In 2017, we also announced an investment of $1.31 million to an entity known as the Canadian Animal Health Coalition, the CAHC, to help ensure the safe transportation of livestock, develop emergency management tools for the livestock industry and improve animal care assessments.
We have also been engaged with stakeholders on the topic of animal welfare during the slaughter process. The stakeholders in my riding of Parkdale—High Park have spoken to me repeatedly about the need to ensure that animals are handled humanely at all points of their lives and that the high standards we expect regarding animal treatment are upheld. I absolutely agree with their sentiment that this kind of protection must be a priority, which is why I currently serve as a member of the Liberal animal welfare caucus.
Let us get back to the bill before us, Bill S-203.
Scientists agree that whales, dolphins and other extraordinary marine mammals like them should not be kept in captivity or bred in captivity, and that doing so amounts to cruelty.
Additionally, it is well documented that the live capture of cetaceans and their transport to a foreign habitat harms the natural habitat where the cetaceans originate. At a time when oceans are under increased threat from a number sources, such as habitat destruction, coastal pollution, overfishing and global warming, which all harm these cetaceans, we can scarcely afford to be keeping them in captivity.
We must also think about the difficult living conditions for cetaceans that live in a confined space, such as an aquarium, without the social contact and normal activities most cetaceans in the wild would enjoy. Those that live in captivity suffer from a higher rate of physical health issues and a lower life expectancy.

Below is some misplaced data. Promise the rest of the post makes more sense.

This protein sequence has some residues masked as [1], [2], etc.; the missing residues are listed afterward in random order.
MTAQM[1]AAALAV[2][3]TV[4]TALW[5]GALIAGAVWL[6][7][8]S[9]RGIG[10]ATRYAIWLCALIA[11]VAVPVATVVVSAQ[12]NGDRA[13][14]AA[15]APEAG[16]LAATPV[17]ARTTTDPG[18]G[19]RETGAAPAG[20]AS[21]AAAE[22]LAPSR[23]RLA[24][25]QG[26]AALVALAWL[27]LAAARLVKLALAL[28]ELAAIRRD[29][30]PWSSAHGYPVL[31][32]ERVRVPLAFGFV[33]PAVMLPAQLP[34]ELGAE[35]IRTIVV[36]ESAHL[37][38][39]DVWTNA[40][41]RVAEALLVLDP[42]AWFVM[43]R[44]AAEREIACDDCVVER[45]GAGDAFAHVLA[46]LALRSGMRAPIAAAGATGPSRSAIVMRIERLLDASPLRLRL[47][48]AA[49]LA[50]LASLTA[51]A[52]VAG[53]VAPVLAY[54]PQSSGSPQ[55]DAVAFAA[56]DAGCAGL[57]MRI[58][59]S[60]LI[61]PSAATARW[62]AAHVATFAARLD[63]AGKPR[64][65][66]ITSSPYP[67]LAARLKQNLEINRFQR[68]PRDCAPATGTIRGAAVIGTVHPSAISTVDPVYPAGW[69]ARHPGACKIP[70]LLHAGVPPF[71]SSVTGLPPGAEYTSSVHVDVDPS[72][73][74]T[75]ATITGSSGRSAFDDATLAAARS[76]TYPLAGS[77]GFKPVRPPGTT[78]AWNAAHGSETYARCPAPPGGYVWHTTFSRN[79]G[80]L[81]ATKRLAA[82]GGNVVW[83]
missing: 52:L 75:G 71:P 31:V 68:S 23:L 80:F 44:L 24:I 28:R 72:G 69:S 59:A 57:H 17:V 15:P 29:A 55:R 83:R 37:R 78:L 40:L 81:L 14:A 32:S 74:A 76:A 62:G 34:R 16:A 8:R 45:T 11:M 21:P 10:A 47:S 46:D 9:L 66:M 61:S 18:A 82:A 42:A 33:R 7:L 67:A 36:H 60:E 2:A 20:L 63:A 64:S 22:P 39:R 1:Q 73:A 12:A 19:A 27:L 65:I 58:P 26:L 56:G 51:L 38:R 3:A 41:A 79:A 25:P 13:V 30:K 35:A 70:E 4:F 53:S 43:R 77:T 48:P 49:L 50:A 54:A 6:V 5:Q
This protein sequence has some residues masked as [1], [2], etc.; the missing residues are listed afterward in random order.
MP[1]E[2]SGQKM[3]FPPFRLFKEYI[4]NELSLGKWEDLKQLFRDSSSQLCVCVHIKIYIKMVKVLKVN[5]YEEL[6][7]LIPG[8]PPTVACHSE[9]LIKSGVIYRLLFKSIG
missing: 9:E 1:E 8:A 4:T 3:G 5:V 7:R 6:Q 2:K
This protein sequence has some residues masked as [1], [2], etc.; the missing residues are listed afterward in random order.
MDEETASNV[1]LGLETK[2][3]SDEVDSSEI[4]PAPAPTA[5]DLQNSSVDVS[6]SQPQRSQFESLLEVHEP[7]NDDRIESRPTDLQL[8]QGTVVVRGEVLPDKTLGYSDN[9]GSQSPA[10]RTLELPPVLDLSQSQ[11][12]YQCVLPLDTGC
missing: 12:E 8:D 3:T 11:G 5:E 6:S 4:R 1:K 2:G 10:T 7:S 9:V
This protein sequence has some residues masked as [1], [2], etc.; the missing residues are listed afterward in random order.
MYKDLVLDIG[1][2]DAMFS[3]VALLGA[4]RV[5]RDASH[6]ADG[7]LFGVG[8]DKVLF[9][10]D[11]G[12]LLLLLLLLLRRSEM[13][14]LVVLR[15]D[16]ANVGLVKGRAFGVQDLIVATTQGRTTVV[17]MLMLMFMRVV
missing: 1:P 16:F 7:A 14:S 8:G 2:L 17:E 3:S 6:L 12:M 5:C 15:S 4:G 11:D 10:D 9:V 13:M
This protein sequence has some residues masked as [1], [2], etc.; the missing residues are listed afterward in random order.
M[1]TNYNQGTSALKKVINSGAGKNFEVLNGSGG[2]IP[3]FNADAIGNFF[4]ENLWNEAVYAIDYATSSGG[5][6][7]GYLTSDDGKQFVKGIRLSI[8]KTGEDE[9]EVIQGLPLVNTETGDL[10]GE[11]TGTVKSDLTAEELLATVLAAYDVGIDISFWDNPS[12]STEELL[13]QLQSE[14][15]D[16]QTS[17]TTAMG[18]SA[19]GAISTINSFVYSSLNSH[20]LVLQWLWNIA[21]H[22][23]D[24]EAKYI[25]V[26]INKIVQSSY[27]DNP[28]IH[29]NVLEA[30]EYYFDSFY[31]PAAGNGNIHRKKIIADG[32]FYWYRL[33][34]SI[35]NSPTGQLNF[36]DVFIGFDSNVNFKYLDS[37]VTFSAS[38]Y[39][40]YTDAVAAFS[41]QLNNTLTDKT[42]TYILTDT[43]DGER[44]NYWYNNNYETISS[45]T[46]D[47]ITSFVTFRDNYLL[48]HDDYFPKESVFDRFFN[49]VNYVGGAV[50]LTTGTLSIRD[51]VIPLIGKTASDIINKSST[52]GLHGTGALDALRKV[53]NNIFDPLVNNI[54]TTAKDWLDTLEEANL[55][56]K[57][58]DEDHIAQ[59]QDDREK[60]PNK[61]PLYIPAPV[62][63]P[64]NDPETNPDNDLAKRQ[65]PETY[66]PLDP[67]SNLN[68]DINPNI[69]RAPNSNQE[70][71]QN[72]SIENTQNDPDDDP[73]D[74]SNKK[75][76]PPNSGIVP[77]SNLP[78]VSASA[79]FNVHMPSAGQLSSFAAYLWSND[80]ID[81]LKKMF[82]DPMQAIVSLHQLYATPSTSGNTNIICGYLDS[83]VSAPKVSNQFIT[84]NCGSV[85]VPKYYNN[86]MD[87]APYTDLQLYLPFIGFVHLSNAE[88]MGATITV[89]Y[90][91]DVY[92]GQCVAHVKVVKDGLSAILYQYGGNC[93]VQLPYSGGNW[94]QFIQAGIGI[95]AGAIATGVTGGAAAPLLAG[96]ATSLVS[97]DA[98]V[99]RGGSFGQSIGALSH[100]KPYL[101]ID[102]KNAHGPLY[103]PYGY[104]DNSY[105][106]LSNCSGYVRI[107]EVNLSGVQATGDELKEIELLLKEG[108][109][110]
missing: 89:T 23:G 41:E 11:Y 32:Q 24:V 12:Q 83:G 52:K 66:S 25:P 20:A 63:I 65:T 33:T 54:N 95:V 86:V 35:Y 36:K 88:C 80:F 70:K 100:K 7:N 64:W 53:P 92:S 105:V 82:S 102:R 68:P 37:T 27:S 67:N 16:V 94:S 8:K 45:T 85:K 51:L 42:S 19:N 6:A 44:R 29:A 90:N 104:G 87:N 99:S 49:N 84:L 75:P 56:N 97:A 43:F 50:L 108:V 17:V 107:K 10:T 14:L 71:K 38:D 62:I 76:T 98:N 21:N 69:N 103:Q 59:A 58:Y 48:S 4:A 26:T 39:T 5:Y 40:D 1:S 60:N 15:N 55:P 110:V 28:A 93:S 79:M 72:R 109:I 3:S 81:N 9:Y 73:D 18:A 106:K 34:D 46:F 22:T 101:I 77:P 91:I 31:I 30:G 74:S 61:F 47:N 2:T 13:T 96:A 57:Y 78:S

As well, calves generally suffer from a much higher mortality rate and a lack of emotional connection to others of their species as a result of the limited space when they are in captivity.
Therefore, where we may have seen whales, dolphins and other cetaceans in an aquarium as a form of entertainment in bygone years, in many cases we now realize that it actually amounts to animal cruelty. Thus, our government firmly agrees that the capture of cetaceans for the sole purpose of being kept for public display should be ended.
Importantly, while the banning of whale captivity is not yet in law, the practice has been in place for some years now, which is a good sign. Bill C-68, which was mentioned earlier in today's debate in one of the questions by a member opposite, was introduced by our government. It is currently in the Senate and passed in the House in June of last year. It includes amendments to end the captivity of whales unless for rehabilitation. This legislation now before us is the next step, the next important step, in ensuring the safety and security of these intelligent and complex creatures.
Presently, as was mentioned by the Leader of the Green Party, there are two aquaria in Canada that are holding cetaceans: the Vancouver Aquarium, in British Columbia, and Marineland, in Ontario. The Vancouver Aquarium, which is a not-for-profit institution, currently has a Pacific white-sided dolphin, which was rescued from the wild and deemed not releasable, as well as five belugas on loan to aquaria in the United States. The Vancouver Park Board has not permitted the aquarium to hold cetaceans captured from the wild for display purposes since 1996, but it does work with the Department of Fisheries and Oceans to respond to cetaceans in the wild requiring rescue and rehabilitation. Marineland holds the remaining balance of cetaceans, including one orca.